Bangladesh's expenditure in social protection is the lowest in South and Southwest Asia and this poor safeguard system is hampering the resilience to Covid-19, according to a new report.
The level of social protection expenditure in Bangladesh is only 0.7 per cent of its gross domestic products (GDP), the UN report said.
Iran spends the highest 10.1 per cent of its GDP on social protection, followed by Turkey 9.9 per cent, Sri Lanka 5.2 per cent, India 3.2 per cent, the Maldives 2.9 per cent, Nepal 2.1 per cent, Pakistan 1.9 per cent and Bhutan 1.0 per cent, according to the report.
The report titled 'The Protection We Want: Social Outlook for Asia and the Pacific,' jointly produced by the United Nations Economic and Social Commission for Asia and the Pacific (ESCAP) and the International Labour Organisation (ILO), was published on October 15.
The report highlighted the need for well-functioning social protection systems, placing it at the centre of an increased national resilience against economic shocks.
Levels of public expenditure on social protection, excluding health are too low to be effective in many countries in the Asia-Pacific region, it said.
Despite rapid socioeconomic ascent, most countries in the Asia-Pacific region have weak social protection systems riddled with gaps, it revealed.
It said that about half of the region's population had no social protection coverage and only a handful of countries had comprehensive social protection systems with relatively broad coverage.
"The on-going COVID-19 pandemic has highlighted the role of well-designed, implemented and coordinated social protection systems in protecting people throughout their lives and promoting their wellbeing,' the report said.
The pandemic has also shown that social protection should be a right for all, rather than a privilege for a few.
The ESCAP estimates indicate that an economic contraction of 5.0 per cent could increase the Asia-Pacific poverty headcount at the international poverty lines of $3.20 and $5.50 per day by approximately 93 and 90 million people, respectively.
In a more extreme scenario, an economic contraction of 20 per cent could increase the Asia-Pacific poverty headcount by around 414 million people at the $3.20 per day line and by 381 million people at the $5.50 per day line, it said.
"The initial studies in Bangladesh and Sri Lanka found that the COVID-19 pandemic has reduced average incomes across the whole income distribution and women were being disproportionately impacted by the crisis," it said.
The report identified that the reliance on out-of-pocket payments can result in catastrophic health expenditure.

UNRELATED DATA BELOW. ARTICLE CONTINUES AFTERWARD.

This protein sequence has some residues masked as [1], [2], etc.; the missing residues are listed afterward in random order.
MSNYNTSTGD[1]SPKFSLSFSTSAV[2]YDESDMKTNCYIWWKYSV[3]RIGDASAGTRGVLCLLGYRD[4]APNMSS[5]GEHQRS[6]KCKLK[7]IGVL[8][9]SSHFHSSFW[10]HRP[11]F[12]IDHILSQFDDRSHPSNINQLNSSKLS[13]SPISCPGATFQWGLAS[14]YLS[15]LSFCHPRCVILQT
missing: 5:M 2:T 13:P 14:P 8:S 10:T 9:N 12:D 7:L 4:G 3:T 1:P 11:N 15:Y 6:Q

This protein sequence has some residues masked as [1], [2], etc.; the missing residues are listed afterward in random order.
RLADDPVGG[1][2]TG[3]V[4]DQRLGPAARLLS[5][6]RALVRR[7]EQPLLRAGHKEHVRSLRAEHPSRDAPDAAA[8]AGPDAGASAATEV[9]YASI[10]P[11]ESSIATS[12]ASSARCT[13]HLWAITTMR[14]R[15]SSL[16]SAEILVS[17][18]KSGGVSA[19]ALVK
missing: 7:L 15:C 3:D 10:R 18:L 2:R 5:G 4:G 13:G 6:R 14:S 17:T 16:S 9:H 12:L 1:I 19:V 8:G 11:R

In Bangladesh, Cambodia, China, Georgia, the Maldives and Tajikistan, more than 1 in 20 households spend more than 25 per cent of their total income on health, it said.
"The lack of access to affordable health care is leaving individuals without treatment and households vulnerable to falling back into poverty," according to the report.
According to its findings, most poverty-targeted schemes fail to reach the poorest families and poverty-targeted schemes commonly miss half of intended beneficiaries.
It showed that in Bangladesh, 59.4 per cent of eligible people for selected poverty-targeted social protection programmes remained excluded due to the inaccurate targeting.
Overall, South and Southwest and Southeast Asia have a significantly lower level of coverage.
However, there is a large variation among countries. Iran, the Philippines, Thailand, Turkey and Vietnam all have relatively comprehensive contributory social protection systems.
Cambodia, Laos and Timor-Leste have more recently established contributory social protection schemes.
"On the other hand, Bangladesh, Nepal and Sri Lanka in South Asia, and Malaysia and Singapore in Southeast Asia, have historically focused on employer liability and mandatory savings through, for example, provident funds," it added.
"The COVID-19 crisis has exposed the precarious situation of many working women and men and especially those in the informal economy," said Chihoko Asada-Miyakawa, regional director for Asia and the Pacific.
"There is a clear need for further investment in public social protection systems if we are to avoid the stagnation of social and economic progress made across the region in recent decades," she added.